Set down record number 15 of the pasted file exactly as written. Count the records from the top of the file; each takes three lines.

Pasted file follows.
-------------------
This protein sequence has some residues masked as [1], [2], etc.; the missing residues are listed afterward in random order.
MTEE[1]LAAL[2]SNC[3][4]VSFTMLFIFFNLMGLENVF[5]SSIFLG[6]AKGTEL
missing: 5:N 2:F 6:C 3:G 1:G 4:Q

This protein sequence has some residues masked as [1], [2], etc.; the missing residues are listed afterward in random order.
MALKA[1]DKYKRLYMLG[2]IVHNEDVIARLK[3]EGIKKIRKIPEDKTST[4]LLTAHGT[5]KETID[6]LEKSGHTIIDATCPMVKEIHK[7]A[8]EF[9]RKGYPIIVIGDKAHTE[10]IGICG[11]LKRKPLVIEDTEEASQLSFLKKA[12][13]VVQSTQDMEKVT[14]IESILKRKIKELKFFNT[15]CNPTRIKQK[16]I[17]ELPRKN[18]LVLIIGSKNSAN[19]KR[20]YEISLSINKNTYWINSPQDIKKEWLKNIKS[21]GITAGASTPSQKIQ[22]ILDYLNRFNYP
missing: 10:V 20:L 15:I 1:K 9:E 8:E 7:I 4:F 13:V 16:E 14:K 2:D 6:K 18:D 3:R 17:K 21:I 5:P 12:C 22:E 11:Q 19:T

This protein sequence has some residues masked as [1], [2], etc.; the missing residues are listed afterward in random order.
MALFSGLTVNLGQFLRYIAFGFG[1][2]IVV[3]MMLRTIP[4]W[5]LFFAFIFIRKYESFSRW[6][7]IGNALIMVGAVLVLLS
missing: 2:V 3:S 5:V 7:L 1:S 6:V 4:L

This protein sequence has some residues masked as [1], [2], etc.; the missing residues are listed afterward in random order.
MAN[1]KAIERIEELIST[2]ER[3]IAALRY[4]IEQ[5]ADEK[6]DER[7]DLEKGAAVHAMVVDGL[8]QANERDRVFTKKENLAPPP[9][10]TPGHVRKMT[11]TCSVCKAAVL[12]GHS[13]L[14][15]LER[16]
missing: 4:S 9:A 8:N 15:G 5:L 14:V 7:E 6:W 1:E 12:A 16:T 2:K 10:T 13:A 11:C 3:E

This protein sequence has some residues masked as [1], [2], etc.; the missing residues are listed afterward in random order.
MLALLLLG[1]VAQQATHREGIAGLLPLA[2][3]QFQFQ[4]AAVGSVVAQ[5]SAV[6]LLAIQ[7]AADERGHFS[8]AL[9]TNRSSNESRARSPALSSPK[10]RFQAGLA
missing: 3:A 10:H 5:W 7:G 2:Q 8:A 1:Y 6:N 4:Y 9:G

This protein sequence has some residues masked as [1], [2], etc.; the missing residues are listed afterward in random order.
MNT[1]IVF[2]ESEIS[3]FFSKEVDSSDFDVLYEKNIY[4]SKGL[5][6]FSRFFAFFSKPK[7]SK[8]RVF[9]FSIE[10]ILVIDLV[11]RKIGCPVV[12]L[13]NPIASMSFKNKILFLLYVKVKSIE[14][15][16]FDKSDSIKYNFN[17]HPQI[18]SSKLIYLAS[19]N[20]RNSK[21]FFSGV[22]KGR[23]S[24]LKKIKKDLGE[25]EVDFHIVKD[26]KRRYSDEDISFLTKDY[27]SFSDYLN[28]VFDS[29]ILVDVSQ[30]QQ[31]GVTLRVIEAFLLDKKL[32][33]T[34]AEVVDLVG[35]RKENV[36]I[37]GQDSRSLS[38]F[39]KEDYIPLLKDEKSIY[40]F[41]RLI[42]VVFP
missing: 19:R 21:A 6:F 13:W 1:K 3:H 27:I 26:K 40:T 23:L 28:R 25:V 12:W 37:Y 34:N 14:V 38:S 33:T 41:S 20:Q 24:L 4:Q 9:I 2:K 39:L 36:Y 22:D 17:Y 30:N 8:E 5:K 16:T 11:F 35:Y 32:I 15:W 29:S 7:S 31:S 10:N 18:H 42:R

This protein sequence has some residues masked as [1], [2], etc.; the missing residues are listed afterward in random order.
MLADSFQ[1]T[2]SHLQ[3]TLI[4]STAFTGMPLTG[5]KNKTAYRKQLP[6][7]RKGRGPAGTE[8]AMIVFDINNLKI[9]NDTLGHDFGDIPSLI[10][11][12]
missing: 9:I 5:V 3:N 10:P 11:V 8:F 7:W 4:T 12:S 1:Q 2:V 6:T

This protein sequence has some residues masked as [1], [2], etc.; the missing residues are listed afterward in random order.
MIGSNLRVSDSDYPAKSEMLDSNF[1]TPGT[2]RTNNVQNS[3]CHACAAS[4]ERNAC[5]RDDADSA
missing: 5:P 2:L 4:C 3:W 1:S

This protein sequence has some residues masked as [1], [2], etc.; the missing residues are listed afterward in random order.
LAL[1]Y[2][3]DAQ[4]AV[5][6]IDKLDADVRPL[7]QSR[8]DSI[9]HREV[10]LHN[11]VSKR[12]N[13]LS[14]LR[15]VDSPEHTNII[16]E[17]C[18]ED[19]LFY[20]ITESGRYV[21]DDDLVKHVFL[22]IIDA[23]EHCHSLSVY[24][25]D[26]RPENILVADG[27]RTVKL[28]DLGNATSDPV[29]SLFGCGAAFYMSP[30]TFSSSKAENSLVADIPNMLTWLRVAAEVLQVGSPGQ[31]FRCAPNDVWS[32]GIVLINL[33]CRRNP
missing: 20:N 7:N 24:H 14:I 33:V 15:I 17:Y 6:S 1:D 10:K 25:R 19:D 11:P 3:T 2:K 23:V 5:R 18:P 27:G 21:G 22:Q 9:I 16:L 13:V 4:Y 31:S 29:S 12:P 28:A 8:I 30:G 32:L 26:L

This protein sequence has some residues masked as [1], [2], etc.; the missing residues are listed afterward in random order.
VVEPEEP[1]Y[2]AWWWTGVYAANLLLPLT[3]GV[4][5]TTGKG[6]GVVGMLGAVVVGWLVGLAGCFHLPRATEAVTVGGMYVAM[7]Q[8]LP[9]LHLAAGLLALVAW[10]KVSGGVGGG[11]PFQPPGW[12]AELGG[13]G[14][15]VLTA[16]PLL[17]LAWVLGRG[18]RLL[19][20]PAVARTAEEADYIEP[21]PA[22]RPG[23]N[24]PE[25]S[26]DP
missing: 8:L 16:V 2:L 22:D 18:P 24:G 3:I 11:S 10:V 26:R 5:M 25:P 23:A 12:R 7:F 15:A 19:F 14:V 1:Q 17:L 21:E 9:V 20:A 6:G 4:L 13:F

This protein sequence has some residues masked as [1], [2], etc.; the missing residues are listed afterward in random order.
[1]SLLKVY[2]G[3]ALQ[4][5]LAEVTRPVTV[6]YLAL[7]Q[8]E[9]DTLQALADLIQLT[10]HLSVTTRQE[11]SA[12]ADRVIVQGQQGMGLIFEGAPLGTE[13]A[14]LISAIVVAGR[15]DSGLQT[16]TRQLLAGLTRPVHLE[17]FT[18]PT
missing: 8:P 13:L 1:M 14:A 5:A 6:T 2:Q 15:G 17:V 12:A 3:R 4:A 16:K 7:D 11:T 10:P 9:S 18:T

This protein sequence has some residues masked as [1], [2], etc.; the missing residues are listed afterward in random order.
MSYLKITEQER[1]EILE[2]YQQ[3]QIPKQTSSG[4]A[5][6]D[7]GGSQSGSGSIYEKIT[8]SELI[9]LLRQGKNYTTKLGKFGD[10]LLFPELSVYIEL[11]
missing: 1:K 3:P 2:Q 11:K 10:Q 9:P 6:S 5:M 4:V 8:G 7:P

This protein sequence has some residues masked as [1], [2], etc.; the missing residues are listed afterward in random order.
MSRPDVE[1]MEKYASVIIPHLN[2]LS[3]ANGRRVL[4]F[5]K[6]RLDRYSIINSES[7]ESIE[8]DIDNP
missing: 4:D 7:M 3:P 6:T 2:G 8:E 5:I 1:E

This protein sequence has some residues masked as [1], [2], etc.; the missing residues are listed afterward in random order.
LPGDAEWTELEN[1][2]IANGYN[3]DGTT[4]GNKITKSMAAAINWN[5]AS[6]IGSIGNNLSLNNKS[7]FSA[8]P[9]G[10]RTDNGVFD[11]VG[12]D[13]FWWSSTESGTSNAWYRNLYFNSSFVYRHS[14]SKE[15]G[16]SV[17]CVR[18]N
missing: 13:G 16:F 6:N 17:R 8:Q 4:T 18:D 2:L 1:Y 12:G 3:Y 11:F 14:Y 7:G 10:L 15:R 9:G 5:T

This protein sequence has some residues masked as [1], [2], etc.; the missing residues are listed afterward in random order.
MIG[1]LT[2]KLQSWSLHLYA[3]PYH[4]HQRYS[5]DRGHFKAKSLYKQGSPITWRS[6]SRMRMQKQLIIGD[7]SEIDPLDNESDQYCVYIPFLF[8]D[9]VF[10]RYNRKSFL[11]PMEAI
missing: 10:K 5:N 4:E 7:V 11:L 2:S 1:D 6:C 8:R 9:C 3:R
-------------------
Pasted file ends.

This protein sequence has some residues masked as [1], [2], etc.; the missing residues are listed afterward in random order.
MIG[1]LT[2]KLQSWSLHLYA[3]PYH[4]HQRYS[5]DRGHFKAKSLYKQGSPITWRS[6]SRMRMQKQLIIGD[7]SEIDPLDNESDQYCVYIPFLF[8]D[9]VF[10]RYNRKSFL[11]PMEAI
missing: 10:K 5:N 4:E 7:V 11:L 2:S 1:D 6:C 8:R 9:C 3:R